It is virtually impossible to stop individuals/businesses from selling learning material that is not their own. Only if the provider has the funds to take legal action, open a case against the individual/business and go to court. Majority of providers are small, and do not have the funds to take the legal route.

      Let’s get back to the QCTO – the QCTO does not endorse the learning material – in other words, the QCTO will not be held accountable of where or how the learning material was obtained. The provider needs to align the learning material against the curriculum, ensuring that their learning material meets the requirements of the QCTO Curriculum document. Here, the provider will notice the sub-standard learning material, and will need to amend, improve and even design more content of their learning material in order to have a standard set of learning material content.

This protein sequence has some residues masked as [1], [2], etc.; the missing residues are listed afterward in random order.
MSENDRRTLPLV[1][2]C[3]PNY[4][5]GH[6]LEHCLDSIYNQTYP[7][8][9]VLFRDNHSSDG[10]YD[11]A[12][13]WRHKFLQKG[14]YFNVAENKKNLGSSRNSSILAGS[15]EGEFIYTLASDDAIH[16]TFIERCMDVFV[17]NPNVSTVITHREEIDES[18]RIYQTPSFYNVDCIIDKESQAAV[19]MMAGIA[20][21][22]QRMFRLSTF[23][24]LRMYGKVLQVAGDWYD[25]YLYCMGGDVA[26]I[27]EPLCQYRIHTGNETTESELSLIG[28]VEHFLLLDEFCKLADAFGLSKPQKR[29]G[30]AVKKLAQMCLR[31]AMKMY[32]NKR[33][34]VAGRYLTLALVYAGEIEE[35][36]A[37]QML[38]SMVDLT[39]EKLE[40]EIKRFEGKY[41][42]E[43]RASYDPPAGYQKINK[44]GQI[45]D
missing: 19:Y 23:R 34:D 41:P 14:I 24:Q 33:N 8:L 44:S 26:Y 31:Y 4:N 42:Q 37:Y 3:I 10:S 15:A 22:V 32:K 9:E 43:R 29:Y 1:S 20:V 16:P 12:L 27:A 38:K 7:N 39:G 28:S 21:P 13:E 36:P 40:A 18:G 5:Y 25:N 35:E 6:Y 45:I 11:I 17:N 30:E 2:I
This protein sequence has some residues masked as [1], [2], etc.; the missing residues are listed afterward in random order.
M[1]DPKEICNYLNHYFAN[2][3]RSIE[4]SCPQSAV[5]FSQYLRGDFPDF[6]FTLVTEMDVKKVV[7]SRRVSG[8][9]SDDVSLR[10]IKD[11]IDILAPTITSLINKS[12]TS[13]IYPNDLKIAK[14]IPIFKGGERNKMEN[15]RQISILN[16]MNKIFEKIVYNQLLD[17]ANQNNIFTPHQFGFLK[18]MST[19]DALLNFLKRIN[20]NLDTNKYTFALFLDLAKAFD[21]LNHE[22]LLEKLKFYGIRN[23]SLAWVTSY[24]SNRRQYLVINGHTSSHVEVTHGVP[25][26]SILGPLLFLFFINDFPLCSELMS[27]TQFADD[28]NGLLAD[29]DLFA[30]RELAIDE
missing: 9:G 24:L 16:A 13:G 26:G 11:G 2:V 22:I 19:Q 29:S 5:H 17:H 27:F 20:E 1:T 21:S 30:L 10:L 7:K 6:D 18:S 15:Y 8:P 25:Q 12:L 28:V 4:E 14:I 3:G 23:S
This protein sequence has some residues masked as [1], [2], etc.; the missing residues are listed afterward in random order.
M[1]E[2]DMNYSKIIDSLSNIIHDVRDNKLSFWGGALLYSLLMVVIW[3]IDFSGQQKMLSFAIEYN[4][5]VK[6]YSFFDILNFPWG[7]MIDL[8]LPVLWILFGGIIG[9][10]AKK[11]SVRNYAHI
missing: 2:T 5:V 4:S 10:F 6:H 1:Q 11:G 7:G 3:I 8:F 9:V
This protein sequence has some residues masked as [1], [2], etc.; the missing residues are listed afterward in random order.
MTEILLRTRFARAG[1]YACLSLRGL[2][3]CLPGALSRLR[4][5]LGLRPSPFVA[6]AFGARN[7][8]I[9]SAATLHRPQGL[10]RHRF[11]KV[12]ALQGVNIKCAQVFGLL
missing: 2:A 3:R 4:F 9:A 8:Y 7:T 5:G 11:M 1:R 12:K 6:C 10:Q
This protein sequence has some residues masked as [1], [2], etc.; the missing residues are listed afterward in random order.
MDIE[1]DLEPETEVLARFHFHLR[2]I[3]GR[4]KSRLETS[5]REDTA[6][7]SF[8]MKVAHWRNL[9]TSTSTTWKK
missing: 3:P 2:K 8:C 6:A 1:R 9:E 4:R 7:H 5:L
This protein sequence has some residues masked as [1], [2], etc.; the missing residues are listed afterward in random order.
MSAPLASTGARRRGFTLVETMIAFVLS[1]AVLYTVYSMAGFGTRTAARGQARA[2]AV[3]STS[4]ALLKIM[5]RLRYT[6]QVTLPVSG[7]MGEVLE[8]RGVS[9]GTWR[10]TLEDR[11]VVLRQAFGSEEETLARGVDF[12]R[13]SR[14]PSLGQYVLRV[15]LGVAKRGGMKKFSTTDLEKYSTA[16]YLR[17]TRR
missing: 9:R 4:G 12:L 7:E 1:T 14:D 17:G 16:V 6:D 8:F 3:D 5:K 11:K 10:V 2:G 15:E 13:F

Some Learning material alignment will take far longer to “fix” by the provider, and this is where the providers will start understanding the difference between good learning material development and cheap learning material.

      The decision to have the provider align their learning material to the given curriculum document ensures that there are a set standard – we have been wanting this for many years.

      I don’t recommend that providers should support the “cheap” learning material being sold all over social networks, as this will just support those who have been unethical. It is important to know, who the learning material developer are before purchasing “stolen” learning material.

      I could write a book on what is going on in industry, how providers are being caught out, given sub-standard material (and the individuals disappear with their funds, never to be found again) – the fraudulent activities happening with learning material is far greater than what we think. It’s a mess!

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  • #72137

    sylvia hammond
    Keymaster